v1.4: Internal change – function listing files in a directory changed.

v1.5: Support for forward search in dvi-Viewer (e. g. Yap of MikTEX) new configuration variables DVI_VIEWER_OPTIONS, DVI_VIEWER_OPTIONS_MODE, DVI_VIEWER_OPTIONS_FILE.

v1.6: Changes of the menu structure: m leads to a submenu with a new option clp (check LATEX files) of the current project. After calling the cfg command, changes become effective at once, e. g. without restarting ltxshell. New configuration variables BIBTEX_OPTIONS, BIBTEX8_OPTIONS, CHECK_LATEX_PROJECT and CLP_OPTIONS. Documentation completed (section 3).

v1.7: Bugixes – ltxshell now reads variables DVI_VIEWER_OPTIONS, DVI_VIEWER_OPTIONS_FILE and DVI_VIEWER_OPTIONS_MODE correctly from the configuration file.

v1.8: Bugfix: unititialized variables fixed.

v1.9: Documentation completed.

v1.10: Configuration variable PDFLATEX_OPTIONS added.

v1.11: The manual installation procedure now assumes that the software is installed in c:\ltxshell by default. Description of the installation procedure has been rewritten. The command m lf (select current LATEX file) has been added.

v1.12: Ltxshell can now also be used with Linux, therefore the manual (this file) has been extended, figures and the table have been moved to the end of the manual. Several bugs fixed.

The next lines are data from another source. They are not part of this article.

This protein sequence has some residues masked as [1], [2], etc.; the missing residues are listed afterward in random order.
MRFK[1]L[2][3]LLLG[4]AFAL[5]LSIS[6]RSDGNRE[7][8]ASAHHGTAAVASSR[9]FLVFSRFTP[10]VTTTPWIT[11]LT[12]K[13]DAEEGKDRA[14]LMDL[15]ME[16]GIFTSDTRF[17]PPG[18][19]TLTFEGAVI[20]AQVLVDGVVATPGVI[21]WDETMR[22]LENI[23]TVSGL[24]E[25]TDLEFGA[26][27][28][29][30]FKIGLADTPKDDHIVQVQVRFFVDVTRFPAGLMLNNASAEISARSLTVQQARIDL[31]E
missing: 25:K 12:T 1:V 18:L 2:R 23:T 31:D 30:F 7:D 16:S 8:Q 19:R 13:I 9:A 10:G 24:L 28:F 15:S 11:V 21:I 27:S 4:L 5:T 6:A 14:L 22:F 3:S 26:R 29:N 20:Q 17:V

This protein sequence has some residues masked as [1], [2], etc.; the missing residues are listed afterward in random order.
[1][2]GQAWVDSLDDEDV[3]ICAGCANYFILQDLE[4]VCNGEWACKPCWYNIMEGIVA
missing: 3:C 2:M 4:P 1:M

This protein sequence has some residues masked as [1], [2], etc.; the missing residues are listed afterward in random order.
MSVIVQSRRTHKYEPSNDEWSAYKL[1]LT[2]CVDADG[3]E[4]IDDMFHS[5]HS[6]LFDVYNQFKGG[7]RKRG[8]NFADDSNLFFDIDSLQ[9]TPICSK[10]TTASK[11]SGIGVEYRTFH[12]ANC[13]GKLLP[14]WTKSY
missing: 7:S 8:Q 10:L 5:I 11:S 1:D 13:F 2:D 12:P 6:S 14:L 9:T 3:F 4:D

v1.13: Configuration file %hash inserts a hash sign (#) explicitly.

1
with nnn for the version number
2
which - of course - can be changed
3
This will be called LaTeX-editor in this documentation
4
5
available through CTAN:support/lacheck. An executable file is also available on the website http://people.freenet.de/vkiefel/compiled-SW.html
6
with nnn for the version number
7
If you wish to compile ltxshell on a win32-system, uncomment the two lines following the line “## win32 systems” and comment out the two lines following the line “## Linux systems
8
l means: enter “l” and press the return key
9
to be defined in the configuration file
10
A project for ltxshell is the name of the “main” file except the .tex filename extension.
11
i. e. everything following the empty line is ignored. This feature can be used to store “old” commands for later use in the same file
12
The program author encountered this problem with the ispell program
13
This code can be found in the program author's vim script latex-for-vim.vim which is available at http://people.freenet.de/vkiefel/ownsoftware.html in the archive http://people.freenet.de/vkiefel/latex-for-vim_nn.zip. This script comprises additional support for entering LATEX-commands, environments and BibTEXreferences
14
Ltxshell writes the path/filename with the \verb++ command

This document was translated from LATEX by HEVEA.